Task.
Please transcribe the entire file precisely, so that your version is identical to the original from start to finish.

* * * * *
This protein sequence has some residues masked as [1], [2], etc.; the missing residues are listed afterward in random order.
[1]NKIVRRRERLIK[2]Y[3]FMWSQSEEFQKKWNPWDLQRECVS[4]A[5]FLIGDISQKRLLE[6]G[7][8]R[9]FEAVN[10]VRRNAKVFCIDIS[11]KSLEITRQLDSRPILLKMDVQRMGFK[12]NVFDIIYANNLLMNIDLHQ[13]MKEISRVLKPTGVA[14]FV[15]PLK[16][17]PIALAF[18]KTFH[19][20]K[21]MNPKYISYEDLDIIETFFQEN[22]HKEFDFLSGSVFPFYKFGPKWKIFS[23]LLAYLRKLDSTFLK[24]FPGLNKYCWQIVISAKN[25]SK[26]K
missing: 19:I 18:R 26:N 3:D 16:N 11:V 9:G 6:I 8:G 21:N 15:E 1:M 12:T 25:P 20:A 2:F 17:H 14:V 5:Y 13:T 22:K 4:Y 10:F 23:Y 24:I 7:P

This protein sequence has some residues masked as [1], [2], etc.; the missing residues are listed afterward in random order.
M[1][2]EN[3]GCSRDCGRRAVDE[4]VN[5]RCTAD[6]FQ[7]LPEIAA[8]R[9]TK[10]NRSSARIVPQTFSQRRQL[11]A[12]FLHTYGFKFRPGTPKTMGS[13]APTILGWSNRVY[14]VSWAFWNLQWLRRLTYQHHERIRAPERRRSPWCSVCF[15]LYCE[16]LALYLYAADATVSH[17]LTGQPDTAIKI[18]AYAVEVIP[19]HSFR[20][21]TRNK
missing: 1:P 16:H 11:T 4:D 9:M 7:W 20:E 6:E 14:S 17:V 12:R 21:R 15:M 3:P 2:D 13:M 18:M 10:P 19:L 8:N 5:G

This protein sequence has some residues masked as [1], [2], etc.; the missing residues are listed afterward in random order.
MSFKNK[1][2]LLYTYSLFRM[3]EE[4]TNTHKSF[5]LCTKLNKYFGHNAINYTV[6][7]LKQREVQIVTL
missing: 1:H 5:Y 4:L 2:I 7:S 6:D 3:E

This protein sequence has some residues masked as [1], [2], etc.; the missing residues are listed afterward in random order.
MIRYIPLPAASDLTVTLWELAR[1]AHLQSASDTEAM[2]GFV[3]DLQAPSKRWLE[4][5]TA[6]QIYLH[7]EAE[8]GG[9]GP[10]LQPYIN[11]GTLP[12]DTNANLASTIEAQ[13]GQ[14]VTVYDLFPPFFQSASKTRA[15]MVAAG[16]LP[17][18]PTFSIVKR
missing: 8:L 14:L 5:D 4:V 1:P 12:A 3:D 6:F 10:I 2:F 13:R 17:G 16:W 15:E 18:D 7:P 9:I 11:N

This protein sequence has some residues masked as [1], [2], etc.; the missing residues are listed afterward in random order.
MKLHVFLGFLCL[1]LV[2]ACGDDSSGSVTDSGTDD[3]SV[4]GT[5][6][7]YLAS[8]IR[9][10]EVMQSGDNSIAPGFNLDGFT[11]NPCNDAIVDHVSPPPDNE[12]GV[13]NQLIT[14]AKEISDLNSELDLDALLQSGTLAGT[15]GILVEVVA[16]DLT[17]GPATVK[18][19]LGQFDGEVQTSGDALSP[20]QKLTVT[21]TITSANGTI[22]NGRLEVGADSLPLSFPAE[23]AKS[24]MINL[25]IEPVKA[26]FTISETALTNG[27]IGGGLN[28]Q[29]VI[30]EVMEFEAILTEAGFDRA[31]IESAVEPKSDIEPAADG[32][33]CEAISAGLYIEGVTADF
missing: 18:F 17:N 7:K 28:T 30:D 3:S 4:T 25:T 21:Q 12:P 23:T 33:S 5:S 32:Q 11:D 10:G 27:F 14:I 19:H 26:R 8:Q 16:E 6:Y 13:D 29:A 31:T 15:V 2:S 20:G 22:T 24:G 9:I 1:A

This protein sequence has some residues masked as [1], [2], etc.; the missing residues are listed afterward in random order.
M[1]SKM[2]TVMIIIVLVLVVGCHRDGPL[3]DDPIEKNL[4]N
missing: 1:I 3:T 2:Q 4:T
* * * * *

This protein sequence has some residues masked as [1], [2], etc.; the missing residues are listed afterward in random order.
[1]NKIVRRRERLIK[2]Y[3]FMWSQSEEFQKKWNPWDLQRECVS[4]A[5]FLIGDISQKRLLE[6]G[7][8]R[9]FEAVN[10]VRRNAKVFCIDIS[11]KSLEITRQLDSRPILLKMDVQRMGFK[12]NVFDIIYANNLLMNIDLHQ[13]MKEISRVLKPTGVA[14]FV[15]PLK[16][17]PIALAF[18]KTFH[19][20]K[21]MNPKYISYEDLDIIETFFQEN[22]HKEFDFLSGSVFPFYKFGPKWKIFS[23]LLAYLRKLDSTFLK[24]FPGLNKYCWQIVISAKN[25]SK[26]K
missing: 19:I 18:R 26:N 3:D 16:N 11:V 9:G 6:I 8:G 21:N 15:E 1:M 12:T 25:P 20:A 2:F 17:H 14:V 5:Y 13:T 22:K 4:Y 10:F 23:Y 24:I 7:P

This protein sequence has some residues masked as [1], [2], etc.; the missing residues are listed afterward in random order.
M[1][2]EN[3]GCSRDCGRRAVDE[4]VN[5]RCTAD[6]FQ[7]LPEIAA[8]R[9]TK[10]NRSSARIVPQTFSQRRQL[11]A[12]FLHTYGFKFRPGTPKTMGS[13]APTILGWSNRVY[14]VSWAFWNLQWLRRLTYQHHERIRAPERRRSPWCSVCF[15]LYCE[16]LALYLYAADATVSH[17]LTGQPDTAIKI[18]AYAVEVIP[19]HSFR[20][21]TRNK
missing: 1:P 16:H 11:T 4:D 9:M 7:W 20:E 6:E 14:S 17:V 12:R 21:R 15:M 3:P 2:D 13:M 18:M 10:P 19:L 8:N 5:G

This protein sequence has some residues masked as [1], [2], etc.; the missing residues are listed afterward in random order.
MSFKNK[1][2]LLYTYSLFRM[3]EE[4]TNTHKSF[5]LCTKLNKYFGHNAINYTV[6][7]LKQREVQIVTL
missing: 1:H 5:Y 4:L 2:I 7:S 6:D 3:E

This protein sequence has some residues masked as [1], [2], etc.; the missing residues are listed afterward in random order.
MIRYIPLPAASDLTVTLWELAR[1]AHLQSASDTEAM[2]GFV[3]DLQAPSKRWLE[4][5]TA[6]QIYLH[7]EAE[8]GG[9]GP[10]LQPYIN[11]GTLP[12]DTNANLASTIEAQ[13]GQ[14]VTVYDLFPPFFQSASKTRA[15]MVAAG[16]LP[17][18]PTFSIVKR
missing: 8:L 14:L 5:D 4:V 1:P 12:A 3:D 6:F 10:I 2:F 13:R 17:G 16:W 15:E 18:D 7:P 9:I 11:N

This protein sequence has some residues masked as [1], [2], etc.; the missing residues are listed afterward in random order.
MKLHVFLGFLCL[1]LV[2]ACGDDSSGSVTDSGTDD[3]SV[4]GT[5][6][7]YLAS[8]IR[9][10]EVMQSGDNSIAPGFNLDGFT[11]NPCNDAIVDHVSPPPDNE[12]GV[13]NQLIT[14]AKEISDLNSELDLDALLQSGTLAGT[15]GILVEVVA[16]DLT[17]GPATVK[18][19]LGQFDGEVQTSGDALSP[20]QKLTVT[21]TITSANGTI[22]NGRLEVGADSLPLSFPAE[23]AKS[24]MINL[25]IEPVKA[26]FTISETALTNG[27]IGGGLN[28]Q[29]VI[30]EVMEFEAILTEAGFDRA[31]IESAVEPKSDIEPAADG[32][33]CEAISAGLYIEGVTADF
missing: 18:F 17:N 7:K 28:T 30:D 3:S 4:T 25:T 21:Q 12:P 23:T 33:S 5:S 32:Q 11:D 10:G 27:F 14:I 19:H 26:R 8:Q 16:E 6:Y 13:D 29:A 31:T 15:V 2:S 20:G 22:T 24:G 9:I 1:A

This protein sequence has some residues masked as [1], [2], etc.; the missing residues are listed afterward in random order.
M[1]SKM[2]TVMIIIVLVLVVGCHRDGPL[3]DDPIEKNL[4]N
missing: 1:I 3:T 2:Q 4:T